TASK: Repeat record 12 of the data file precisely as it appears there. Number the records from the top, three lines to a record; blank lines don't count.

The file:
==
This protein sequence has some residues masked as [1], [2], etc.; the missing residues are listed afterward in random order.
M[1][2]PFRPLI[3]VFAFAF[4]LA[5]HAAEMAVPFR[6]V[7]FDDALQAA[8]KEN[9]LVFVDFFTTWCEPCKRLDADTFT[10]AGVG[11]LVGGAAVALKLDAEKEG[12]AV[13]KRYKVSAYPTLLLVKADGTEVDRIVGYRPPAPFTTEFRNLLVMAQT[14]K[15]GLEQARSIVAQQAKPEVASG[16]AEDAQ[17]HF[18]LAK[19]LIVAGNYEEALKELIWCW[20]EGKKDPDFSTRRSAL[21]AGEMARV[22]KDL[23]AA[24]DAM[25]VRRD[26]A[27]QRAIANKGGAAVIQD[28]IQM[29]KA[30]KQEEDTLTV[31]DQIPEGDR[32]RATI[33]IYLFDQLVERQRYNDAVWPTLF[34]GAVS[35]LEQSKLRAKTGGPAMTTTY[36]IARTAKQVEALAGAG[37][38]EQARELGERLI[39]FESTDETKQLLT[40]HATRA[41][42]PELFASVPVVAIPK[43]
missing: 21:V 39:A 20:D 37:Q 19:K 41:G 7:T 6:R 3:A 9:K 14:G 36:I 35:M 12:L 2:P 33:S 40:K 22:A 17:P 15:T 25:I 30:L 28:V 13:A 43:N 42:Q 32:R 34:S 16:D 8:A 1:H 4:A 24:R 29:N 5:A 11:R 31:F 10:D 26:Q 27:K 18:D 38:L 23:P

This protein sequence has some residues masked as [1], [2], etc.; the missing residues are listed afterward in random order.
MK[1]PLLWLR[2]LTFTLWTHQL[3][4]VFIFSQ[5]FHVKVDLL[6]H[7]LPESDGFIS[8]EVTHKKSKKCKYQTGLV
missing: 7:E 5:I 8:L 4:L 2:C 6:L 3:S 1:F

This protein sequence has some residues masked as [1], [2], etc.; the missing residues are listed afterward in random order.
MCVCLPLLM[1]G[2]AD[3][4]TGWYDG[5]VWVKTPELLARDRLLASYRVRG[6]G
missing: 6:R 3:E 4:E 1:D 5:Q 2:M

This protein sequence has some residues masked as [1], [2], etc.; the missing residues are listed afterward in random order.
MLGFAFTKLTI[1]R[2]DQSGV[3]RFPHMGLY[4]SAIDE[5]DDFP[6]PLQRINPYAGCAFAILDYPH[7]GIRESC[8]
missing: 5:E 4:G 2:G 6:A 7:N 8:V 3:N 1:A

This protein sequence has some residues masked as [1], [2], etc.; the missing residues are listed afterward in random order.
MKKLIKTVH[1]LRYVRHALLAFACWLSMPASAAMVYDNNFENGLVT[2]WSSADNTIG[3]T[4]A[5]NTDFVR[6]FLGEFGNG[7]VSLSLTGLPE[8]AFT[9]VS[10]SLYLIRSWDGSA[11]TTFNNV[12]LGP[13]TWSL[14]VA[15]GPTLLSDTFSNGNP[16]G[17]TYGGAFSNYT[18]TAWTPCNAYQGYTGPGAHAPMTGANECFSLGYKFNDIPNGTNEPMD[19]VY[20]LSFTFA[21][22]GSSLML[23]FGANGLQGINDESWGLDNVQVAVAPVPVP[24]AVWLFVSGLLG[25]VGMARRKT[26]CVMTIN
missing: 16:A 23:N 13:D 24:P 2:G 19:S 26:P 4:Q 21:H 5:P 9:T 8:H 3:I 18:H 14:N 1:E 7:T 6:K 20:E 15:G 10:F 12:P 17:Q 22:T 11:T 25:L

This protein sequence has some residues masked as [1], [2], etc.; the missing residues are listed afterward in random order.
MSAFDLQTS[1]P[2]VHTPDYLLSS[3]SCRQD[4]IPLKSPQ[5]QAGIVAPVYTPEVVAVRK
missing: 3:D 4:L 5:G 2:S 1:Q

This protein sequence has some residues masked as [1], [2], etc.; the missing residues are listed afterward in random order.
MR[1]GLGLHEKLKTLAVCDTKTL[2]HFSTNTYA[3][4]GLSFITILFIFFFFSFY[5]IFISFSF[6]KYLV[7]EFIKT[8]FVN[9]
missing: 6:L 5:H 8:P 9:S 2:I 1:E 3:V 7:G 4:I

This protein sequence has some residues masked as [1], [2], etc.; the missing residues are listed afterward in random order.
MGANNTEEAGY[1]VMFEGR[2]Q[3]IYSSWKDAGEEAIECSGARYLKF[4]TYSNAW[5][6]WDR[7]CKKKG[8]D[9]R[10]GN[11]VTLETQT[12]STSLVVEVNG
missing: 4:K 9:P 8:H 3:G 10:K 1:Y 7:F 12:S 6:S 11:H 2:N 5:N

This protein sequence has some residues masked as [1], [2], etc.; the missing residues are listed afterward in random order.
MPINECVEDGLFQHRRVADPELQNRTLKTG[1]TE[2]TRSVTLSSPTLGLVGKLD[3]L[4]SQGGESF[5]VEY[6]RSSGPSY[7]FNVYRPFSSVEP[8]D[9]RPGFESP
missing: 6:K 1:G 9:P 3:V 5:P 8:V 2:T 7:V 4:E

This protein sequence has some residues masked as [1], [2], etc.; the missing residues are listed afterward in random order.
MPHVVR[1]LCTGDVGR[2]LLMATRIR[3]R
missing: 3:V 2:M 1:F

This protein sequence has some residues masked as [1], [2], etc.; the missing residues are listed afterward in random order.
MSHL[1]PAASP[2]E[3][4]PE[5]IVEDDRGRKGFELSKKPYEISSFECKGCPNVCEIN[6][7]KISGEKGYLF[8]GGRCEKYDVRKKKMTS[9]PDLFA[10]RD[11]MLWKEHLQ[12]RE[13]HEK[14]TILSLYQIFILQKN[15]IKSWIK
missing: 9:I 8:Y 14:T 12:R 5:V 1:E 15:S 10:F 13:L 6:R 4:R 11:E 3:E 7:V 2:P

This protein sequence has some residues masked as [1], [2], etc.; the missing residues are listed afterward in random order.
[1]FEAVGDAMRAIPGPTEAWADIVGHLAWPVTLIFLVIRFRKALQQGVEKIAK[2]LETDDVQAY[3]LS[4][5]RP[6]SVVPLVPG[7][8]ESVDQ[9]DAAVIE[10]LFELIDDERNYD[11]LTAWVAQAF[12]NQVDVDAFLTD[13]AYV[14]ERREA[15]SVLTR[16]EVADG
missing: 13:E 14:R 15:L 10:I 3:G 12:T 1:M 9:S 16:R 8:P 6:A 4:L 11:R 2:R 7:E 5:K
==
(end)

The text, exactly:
This protein sequence has some residues masked as [1], [2], etc.; the missing residues are listed afterward in random order.
[1]FEAVGDAMRAIPGPTEAWADIVGHLAWPVTLIFLVIRFRKALQQGVEKIAK[2]LETDDVQAY[3]LS[4][5]RP[6]SVVPLVPG[7][8]ESVDQ[9]DAAVIE[10]LFELIDDERNYD[11]LTAWVAQAF[12]NQVDVDAFLTD[13]AYV[14]ERREA[15]SVLTR[16]EVADG
missing: 13:E 14:R 15:L 10:I 3:G 12:T 1:M 9:S 16:R 8:P 6:A 4:L 11:R 2:R 7:E 5:K